A guide to selling without the cringe

Illustration by
Words by

I spent the first five years of my freelance career in, ‘I’ll take anything that comes my way’ hustle mode. My schedule, bursting with work, I’d landed on the freelancer sweet spot – a steady flow of clients, without having to sell myself. Phew! Because really, my body (and soul) cringed at the thought of selling.

I know what you’re thinking… why would you need to do any selling when you’re busy already? Well, therein lies the conundrum. I was busy doing work that I didn’t seek out, which inadvertently shaped my business. And if I’m being honest, probably only a quarter of that work were projects I would have wanted to do enough that I would have actively chased them.

My version of freelance ‘success’ morphed from just matching my full-time salary, into one that strokes my income goals, lets me live out my dream lifestyle, and fill my days with the work I’m passionate about. Because I’m constantly changing, my interests do too. Selling isn’t something to avoid but rather, a compass that points my business in the most fulfilling, aligned direction.

It’s my business, after all. In switching from inbound to outbound thinking, here’s what I’ve discovered.

Ask yourself: ‘What type of work do I really want to do?’

How often do you reflect on your business and dissect the projects and clients you love, and those you don’t? As freelancers, we’re so busy wearing so many hats, that interrogating what’s making us satisfied (and what isn’t) just doesn’t get prioritised. Well, this is your permission slip to spend a few hours dreaming up your ideal freelance business. From that empowered stance, you’ll be able to clearly see what’s missing in your roster of work.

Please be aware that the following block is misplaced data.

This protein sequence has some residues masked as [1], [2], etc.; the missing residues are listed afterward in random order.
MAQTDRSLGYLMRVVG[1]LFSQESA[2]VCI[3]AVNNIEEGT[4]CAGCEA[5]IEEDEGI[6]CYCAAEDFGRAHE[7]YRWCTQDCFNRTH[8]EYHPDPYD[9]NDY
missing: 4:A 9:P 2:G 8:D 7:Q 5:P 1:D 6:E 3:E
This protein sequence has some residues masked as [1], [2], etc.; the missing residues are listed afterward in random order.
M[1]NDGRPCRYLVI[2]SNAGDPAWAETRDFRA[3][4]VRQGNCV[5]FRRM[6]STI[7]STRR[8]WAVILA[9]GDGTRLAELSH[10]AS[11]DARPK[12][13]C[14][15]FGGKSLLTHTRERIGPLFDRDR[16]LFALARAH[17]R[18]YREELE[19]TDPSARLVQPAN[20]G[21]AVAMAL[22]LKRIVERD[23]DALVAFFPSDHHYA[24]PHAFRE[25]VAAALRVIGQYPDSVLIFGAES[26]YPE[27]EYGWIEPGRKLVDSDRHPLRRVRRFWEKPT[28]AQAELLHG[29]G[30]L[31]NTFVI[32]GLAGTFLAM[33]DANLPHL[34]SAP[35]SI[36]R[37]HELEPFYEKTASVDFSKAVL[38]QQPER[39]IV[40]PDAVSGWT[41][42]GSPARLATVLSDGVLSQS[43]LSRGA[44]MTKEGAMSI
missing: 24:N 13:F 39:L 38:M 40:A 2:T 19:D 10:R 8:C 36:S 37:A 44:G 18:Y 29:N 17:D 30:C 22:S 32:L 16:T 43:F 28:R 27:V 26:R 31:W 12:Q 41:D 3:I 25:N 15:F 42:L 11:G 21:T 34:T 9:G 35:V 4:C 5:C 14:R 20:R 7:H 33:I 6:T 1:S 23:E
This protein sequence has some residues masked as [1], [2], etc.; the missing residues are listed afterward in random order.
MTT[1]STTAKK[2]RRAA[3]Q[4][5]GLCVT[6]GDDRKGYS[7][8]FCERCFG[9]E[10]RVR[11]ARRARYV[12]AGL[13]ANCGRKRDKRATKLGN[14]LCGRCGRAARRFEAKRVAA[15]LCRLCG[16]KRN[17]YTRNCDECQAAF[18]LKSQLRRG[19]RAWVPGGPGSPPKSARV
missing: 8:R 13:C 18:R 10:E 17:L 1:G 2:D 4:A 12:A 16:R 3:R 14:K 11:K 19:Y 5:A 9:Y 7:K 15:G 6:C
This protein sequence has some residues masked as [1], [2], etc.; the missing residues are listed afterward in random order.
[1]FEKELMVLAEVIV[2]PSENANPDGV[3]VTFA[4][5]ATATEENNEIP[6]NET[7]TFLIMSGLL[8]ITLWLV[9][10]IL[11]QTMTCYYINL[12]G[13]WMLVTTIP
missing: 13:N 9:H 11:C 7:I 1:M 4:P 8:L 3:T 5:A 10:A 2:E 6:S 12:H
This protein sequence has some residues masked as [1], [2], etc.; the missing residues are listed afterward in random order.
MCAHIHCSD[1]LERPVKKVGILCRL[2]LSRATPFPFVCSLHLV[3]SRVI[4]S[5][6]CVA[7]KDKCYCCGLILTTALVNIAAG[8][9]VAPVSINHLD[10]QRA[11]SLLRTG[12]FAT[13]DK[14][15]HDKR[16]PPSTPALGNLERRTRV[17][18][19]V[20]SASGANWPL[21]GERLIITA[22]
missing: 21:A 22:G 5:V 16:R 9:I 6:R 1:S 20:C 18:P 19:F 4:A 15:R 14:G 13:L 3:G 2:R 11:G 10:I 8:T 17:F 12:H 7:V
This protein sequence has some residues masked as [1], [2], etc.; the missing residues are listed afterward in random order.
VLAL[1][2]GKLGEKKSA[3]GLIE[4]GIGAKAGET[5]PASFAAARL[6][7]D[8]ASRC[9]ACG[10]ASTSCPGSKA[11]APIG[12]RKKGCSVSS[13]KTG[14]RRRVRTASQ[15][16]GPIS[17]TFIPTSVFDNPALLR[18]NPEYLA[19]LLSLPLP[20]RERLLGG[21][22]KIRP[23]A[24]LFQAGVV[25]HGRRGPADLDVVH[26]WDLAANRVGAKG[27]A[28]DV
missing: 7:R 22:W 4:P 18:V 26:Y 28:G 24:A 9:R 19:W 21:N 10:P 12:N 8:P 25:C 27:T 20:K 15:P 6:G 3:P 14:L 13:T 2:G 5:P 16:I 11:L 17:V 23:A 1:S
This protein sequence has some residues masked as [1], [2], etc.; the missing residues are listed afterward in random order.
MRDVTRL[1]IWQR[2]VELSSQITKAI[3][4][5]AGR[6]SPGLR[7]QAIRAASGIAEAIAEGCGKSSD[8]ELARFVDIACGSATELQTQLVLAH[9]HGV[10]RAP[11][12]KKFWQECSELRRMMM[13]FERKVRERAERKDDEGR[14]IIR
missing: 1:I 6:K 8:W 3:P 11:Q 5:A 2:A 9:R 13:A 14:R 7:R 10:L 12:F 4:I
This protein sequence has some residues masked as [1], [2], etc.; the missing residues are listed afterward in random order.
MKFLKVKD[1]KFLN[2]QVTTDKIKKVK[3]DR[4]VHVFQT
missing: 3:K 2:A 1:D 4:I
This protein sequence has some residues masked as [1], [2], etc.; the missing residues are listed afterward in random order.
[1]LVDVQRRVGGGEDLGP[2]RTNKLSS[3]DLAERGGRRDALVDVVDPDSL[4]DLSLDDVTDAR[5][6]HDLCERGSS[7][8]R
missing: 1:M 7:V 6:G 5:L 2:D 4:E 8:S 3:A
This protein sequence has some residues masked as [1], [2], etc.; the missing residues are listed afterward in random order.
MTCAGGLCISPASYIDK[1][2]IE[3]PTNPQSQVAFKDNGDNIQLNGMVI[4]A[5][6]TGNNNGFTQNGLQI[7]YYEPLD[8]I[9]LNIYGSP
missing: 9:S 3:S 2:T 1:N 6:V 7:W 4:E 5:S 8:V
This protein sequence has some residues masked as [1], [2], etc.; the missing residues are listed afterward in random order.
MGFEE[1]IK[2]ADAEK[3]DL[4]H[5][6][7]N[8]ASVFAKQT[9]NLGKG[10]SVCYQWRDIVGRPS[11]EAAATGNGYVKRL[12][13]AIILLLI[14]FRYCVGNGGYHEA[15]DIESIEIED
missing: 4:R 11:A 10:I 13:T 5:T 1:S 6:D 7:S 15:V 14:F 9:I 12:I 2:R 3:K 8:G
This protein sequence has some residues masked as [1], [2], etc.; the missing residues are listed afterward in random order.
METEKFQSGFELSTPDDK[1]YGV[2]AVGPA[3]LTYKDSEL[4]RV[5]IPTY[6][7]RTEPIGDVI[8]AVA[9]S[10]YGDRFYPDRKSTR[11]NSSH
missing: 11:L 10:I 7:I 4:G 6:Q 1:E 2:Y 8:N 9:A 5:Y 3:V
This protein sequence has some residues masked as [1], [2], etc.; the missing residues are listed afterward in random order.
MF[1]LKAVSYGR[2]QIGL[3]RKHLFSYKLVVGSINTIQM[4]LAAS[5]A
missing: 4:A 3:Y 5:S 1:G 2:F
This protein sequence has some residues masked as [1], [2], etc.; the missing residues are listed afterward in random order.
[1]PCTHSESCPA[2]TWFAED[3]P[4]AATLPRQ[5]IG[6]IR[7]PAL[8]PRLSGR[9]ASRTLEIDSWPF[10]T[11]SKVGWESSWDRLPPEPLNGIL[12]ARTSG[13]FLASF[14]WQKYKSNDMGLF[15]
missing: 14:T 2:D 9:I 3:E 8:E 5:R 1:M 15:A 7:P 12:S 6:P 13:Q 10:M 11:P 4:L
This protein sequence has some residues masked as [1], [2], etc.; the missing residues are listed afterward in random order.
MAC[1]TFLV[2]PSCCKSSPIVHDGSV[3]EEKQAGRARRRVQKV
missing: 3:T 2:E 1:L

Give ‘selling’ a new meaning

If you’re a creative, an introvert or, dare I say, a member of the large portion population who doesn’t like selling, reform your relationship with words. Change your language and never use that word again, if it helps. To soften the process, you could call it ‘relationship building’, ‘pitching’ or even ‘dream client chasing.’ Have fun with it. You might just find these are the sessions you look forward to the most (I certainly do).

Block out the time

Raise your hand if, even with a goal and the best of intentions, you went back to your old ways. You said yes to that client, even when your gut was telling you ‘no, it’s pitching day.’ That people pleasing, feast or famine conditioning creeps back in if you don’t tame it. Minimise any emotions getting in the way and refer to the holiness that is your schedule. Today’s my pitching day! So no, lovely client, I’ll have to that to you tomorrow.

Work out how much time you’re comfortable carving out of your schedule for outbound ideal-client-seeking, then honour that time like it’s your firstborn child’s. A good place to start is one day a week.

Just do it!